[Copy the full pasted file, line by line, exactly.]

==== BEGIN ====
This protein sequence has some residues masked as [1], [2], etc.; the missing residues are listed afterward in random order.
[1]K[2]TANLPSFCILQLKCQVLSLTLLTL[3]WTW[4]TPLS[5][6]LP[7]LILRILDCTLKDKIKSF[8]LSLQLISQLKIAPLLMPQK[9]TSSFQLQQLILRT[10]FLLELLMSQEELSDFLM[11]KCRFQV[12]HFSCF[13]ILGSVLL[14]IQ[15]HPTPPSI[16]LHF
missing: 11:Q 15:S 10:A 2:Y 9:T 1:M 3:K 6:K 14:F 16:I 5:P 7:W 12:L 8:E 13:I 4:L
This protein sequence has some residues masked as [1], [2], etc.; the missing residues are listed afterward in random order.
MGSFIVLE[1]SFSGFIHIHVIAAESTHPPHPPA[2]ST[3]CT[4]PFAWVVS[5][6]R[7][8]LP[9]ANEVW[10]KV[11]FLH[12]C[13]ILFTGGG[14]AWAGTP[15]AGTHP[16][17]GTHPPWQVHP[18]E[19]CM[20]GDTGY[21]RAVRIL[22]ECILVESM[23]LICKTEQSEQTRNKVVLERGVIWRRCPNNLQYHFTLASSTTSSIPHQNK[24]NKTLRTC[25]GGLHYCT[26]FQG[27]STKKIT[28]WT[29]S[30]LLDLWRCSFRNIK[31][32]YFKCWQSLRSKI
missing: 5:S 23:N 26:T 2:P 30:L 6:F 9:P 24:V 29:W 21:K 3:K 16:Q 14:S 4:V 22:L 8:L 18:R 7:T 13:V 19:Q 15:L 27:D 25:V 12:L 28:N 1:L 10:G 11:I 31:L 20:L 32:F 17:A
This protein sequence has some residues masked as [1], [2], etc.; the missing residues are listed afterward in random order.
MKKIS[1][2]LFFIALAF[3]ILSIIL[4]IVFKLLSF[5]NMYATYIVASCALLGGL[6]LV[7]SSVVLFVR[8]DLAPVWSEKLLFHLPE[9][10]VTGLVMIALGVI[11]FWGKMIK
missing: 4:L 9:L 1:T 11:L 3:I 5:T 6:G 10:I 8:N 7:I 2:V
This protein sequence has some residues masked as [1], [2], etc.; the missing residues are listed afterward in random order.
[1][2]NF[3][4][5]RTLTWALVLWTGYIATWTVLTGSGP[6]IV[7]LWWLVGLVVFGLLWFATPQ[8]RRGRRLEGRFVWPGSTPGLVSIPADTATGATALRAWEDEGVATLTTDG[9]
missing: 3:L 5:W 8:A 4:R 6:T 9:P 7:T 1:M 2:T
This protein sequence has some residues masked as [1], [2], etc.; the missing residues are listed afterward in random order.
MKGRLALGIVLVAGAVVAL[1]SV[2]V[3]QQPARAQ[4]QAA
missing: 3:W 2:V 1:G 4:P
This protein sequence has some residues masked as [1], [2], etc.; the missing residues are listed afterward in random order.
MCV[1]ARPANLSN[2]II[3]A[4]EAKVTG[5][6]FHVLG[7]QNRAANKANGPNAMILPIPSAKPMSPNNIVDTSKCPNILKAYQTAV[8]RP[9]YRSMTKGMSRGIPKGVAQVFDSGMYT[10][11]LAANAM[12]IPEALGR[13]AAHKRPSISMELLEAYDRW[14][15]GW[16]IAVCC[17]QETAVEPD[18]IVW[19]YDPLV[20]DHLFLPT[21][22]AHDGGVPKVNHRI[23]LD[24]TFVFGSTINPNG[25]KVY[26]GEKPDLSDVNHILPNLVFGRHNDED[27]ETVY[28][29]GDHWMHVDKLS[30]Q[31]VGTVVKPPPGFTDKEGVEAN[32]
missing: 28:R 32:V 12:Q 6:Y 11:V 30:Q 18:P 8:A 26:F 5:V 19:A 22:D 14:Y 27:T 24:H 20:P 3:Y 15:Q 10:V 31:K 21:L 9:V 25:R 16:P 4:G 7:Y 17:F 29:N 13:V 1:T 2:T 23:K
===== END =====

This protein sequence has some residues masked as [1], [2], etc.; the missing residues are listed afterward in random order.
[1]K[2]TANLPSFCILQLKCQVLSLTLLTL[3]WTW[4]TPLS[5][6]LP[7]LILRILDCTLKDKIKSF[8]LSLQLISQLKIAPLLMPQK[9]TSSFQLQQLILRT[10]FLLELLMSQEELSDFLM[11]KCRFQV[12]HFSCF[13]ILGSVLL[14]IQ[15]HPTPPSI[16]LHF
missing: 11:Q 15:S 10:A 2:Y 9:T 1:M 3:K 6:K 14:F 16:I 5:P 7:W 12:L 8:E 13:I 4:L
This protein sequence has some residues masked as [1], [2], etc.; the missing residues are listed afterward in random order.
MGSFIVLE[1]SFSGFIHIHVIAAESTHPPHPPA[2]ST[3]CT[4]PFAWVVS[5][6]R[7][8]LP[9]ANEVW[10]KV[11]FLH[12]C[13]ILFTGGG[14]AWAGTP[15]AGTHP[16][17]GTHPPWQVHP[18]E[19]CM[20]GDTGY[21]RAVRIL[22]ECILVESM[23]LICKTEQSEQTRNKVVLERGVIWRRCPNNLQYHFTLASSTTSSIPHQNK[24]NKTLRTC[25]GGLHYCT[26]FQG[27]STKKIT[28]WT[29]S[30]LLDLWRCSFRNIK[31][32]YFKCWQSLRSKI
missing: 5:S 23:N 26:T 2:P 30:L 6:F 9:P 24:V 29:W 21:K 3:K 16:Q 14:S 4:V 22:L 8:L 18:R 7:T 13:V 19:Q 15:L 27:D 25:V 12:L 28:N 1:L 10:G 11:I 31:L 20:L 32:F 17:A
This protein sequence has some residues masked as [1], [2], etc.; the missing residues are listed afterward in random order.
MKKIS[1][2]LFFIALAF[3]ILSIIL[4]IVFKLLSF[5]NMYATYIVASCALLGGL[6]LV[7]SSVVLFVR[8]DLAPVWSEKLLFHLPE[9][10]VTGLVMIALGVI[11]FWGKMIK
missing: 4:L 9:L 1:T 11:L 3:I 5:T 6:G 10:I 8:N 7:I 2:V
This protein sequence has some residues masked as [1], [2], etc.; the missing residues are listed afterward in random order.
[1][2]NF[3][4][5]RTLTWALVLWTGYIATWTVLTGSGP[6]IV[7]LWWLVGLVVFGLLWFATPQ[8]RRGRRLEGRFVWPGSTPGLVSIPADTATGATALRAWEDEGVATLTTDG[9]
missing: 3:L 5:W 8:A 4:R 6:T 9:P 7:T 1:M 2:T
This protein sequence has some residues masked as [1], [2], etc.; the missing residues are listed afterward in random order.
MKGRLALGIVLVAGAVVAL[1]SV[2]V[3]QQPARAQ[4]QAA
missing: 3:W 2:V 1:G 4:P
This protein sequence has some residues masked as [1], [2], etc.; the missing residues are listed afterward in random order.
MCV[1]ARPANLSN[2]II[3]A[4]EAKVTG[5][6]FHVLG[7]QNRAANKANGPNAMILPIPSAKPMSPNNIVDTSKCPNILKAYQTAV[8]RP[9]YRSMTKGMSRGIPKGVAQVFDSGMYT[10][11]LAANAM[12]IPEALGR[13]AAHKRPSISMELLEAYDRW[14][15]GW[16]IAVCC[17]QETAVEPD[18]IVW[19]YDPLV[20]DHLFLPT[21][22]AHDGGVPKVNHRI[23]LD[24]TFVFGSTINPNG[25]KVY[26]GEKPDLSDVNHILPNLVFGRHNDED[27]ETVY[28][29]GDHWMHVDKLS[30]Q[31]VGTVVKPPPGFTDKEGVEAN[32]
missing: 28:R 32:V 12:Q 6:Y 11:V 30:Q 18:P 8:A 26:F 5:V 19:A 22:D 14:Y 27:T 24:H 20:P 3:Y 15:Q 10:V 31:K 21:L 9:V 25:R 16:P 4:G 7:Y 17:F 29:N 13:V 1:T 2:T 23:K